The paper of note is this one:
is that the same piece I referenced the other day?
it gets a lot of traffic that piece
oh right our traffic. Lol
twice in 2 days – what are the chances?
The IT geeks at the KansasFed are probably having palpittations about an incoming denial of service attack. ????
But back to the point. Yes, I’ve talked about this on the Blind Spot a number of times already, but it is in my opinion the first step towards normalising the idea of what will soon become U.S. yield curve control under the guise of a Fed “market-function purchase program”.
denial opf plausibility
For the avoidance of any doubt. I’m going to repeat this very loudly and to the point.
type slowly because i cant read fast
What we are looking at here is the likely initiation of US YIELD CURVE CONTROL policy.
Here’s the key passage:
After investigating these implications, I discuss improvements in Treasury market structure and other measures that could increase the market’s intermediation capacity under stress. These include broader central clearing, all-to-all trade, post-trade transaction reporting, substituting the Supplementary Leverage Ratio rule with higher risk-based capital requirements, and official-sector market-function purchase programs.
It’s worth noting that Sweden’s Riksbank this week announced its intention to provide greater overnight liquidity access to CCPs. (kind of related, as they are having a really tought time at the moment.)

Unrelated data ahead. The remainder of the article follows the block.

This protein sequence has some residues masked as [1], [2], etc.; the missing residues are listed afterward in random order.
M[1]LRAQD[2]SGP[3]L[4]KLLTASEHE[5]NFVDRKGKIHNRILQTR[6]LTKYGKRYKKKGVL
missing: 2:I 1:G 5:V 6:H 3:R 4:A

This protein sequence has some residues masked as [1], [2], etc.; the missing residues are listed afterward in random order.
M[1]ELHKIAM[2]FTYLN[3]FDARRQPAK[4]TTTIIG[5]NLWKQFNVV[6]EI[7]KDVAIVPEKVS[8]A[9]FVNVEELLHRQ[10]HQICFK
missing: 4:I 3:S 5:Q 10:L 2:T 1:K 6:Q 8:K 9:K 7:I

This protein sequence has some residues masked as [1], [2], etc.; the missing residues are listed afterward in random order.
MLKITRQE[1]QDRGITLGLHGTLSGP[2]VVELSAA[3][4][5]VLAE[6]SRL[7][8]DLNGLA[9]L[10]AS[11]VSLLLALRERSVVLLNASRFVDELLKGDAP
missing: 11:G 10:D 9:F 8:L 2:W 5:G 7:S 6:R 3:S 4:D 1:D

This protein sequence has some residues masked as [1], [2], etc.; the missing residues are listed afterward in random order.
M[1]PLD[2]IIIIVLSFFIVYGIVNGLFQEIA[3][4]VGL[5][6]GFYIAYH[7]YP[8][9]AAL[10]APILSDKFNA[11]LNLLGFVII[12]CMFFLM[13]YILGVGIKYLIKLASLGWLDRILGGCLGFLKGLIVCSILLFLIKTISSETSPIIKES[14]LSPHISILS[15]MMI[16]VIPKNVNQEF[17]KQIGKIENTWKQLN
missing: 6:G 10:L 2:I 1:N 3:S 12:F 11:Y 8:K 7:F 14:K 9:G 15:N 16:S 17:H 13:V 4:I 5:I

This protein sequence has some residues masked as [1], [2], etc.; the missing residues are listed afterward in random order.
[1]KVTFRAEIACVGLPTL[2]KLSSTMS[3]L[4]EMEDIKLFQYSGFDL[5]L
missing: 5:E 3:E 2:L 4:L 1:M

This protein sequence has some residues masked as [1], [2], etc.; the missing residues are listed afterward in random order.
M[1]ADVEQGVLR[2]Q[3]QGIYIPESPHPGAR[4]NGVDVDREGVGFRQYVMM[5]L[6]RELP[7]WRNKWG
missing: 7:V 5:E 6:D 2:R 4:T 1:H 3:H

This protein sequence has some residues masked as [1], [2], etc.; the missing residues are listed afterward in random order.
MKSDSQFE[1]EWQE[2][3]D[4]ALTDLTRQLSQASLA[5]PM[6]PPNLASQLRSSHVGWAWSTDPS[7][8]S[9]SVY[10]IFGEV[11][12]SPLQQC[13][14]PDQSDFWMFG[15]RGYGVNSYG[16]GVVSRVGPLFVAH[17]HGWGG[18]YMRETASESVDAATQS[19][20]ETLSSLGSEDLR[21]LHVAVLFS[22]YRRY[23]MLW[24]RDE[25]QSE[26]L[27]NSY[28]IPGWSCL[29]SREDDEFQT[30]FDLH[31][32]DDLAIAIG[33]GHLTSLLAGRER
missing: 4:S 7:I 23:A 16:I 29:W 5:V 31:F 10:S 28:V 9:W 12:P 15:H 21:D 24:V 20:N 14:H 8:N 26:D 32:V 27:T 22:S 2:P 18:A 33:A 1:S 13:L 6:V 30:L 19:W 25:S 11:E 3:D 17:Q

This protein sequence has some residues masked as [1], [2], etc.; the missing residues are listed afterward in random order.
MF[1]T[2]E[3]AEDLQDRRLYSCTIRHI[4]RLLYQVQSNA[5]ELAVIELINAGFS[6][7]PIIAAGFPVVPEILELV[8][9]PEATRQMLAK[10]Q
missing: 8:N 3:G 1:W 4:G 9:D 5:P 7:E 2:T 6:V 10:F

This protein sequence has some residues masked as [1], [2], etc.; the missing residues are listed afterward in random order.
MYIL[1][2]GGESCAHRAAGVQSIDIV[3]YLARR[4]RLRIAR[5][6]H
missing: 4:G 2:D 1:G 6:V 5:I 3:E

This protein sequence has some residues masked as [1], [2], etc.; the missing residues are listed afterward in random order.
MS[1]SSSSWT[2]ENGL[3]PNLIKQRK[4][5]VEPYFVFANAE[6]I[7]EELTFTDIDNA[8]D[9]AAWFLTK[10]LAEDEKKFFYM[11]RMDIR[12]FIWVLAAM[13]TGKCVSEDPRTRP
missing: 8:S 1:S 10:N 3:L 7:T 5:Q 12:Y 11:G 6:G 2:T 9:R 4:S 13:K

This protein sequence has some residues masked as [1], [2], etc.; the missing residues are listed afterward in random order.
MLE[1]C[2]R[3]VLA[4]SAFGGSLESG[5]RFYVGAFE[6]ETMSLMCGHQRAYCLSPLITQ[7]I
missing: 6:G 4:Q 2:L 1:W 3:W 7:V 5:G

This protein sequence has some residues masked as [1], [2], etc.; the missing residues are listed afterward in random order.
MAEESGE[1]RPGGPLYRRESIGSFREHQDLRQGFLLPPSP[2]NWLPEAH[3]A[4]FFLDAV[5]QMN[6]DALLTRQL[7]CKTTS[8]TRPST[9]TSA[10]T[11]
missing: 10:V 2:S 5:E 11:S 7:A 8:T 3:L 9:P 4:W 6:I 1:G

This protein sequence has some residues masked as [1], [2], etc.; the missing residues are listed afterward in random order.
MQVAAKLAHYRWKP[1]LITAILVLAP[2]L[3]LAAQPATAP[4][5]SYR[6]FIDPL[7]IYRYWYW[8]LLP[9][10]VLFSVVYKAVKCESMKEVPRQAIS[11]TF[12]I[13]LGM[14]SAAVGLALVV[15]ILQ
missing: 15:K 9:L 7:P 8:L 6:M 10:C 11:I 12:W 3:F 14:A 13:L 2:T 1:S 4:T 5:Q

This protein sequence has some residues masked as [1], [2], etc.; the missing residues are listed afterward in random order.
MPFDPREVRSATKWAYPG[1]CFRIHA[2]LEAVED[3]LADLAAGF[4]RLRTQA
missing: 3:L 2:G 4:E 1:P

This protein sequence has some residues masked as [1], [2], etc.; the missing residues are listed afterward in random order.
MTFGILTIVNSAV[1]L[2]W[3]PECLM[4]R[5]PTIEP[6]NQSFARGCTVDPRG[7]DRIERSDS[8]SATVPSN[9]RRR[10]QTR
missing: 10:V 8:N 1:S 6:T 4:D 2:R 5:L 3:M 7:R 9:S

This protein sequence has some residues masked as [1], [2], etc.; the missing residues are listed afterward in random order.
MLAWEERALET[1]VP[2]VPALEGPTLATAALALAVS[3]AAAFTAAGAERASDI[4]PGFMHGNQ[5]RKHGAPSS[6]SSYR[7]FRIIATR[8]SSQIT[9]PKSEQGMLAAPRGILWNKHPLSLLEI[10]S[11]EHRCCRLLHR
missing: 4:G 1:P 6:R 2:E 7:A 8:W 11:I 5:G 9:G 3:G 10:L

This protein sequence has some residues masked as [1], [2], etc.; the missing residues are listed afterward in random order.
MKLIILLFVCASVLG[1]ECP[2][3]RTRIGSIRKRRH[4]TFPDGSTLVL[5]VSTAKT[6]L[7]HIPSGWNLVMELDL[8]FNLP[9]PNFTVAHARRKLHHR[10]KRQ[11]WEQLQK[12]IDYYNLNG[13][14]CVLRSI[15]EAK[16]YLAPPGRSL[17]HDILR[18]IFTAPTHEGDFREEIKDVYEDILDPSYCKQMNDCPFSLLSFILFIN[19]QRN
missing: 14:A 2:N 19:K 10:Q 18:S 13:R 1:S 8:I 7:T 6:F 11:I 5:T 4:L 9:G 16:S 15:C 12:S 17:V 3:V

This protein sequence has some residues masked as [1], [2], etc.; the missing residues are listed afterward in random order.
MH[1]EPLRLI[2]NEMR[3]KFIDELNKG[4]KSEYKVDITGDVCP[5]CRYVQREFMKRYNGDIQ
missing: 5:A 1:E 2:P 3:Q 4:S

chinese communist parties?
Not the chinese variety
(And RIksbank also has announced this week that it will need some ridiculous amount of taxpayer money to plug its balance sheet hoel. But that’s another story)
But going back to the “market-function purchase program” specifically, Duffie cites a lot of other relevant work to support the argument that sometimes you have to do de facto QE even when rates are supposed to be going up.
And there is a precedent from 2020 as the below Fed paper points out (while admitting this turned in QE):
The most striking aspects of the market functioning purchases were their innovativeness
and their unprecedented speed and scale. In terms of speed and scale, the purchases quickly
reached over $100 billion per day and totaled over $2 trillion between March 13 and April 30 alone.
In terms of innovativeness, the Fed varied the pace and distribution of purchases based on
observable measures of market functioning, reflecting the particular motivation for the purchases.
It also adjusted the settlement timing of some MBS operations, allowing market participants to
quickly obtain cash for their MBS sales, reducing funding pressures in the market. The Fed also for
the first time purchased agency commercial mortgage-backed securities (CMBS) to support the
smooth functioning of this important market (Park, Gouny, and Liu, 2020).
that will go viral, for sure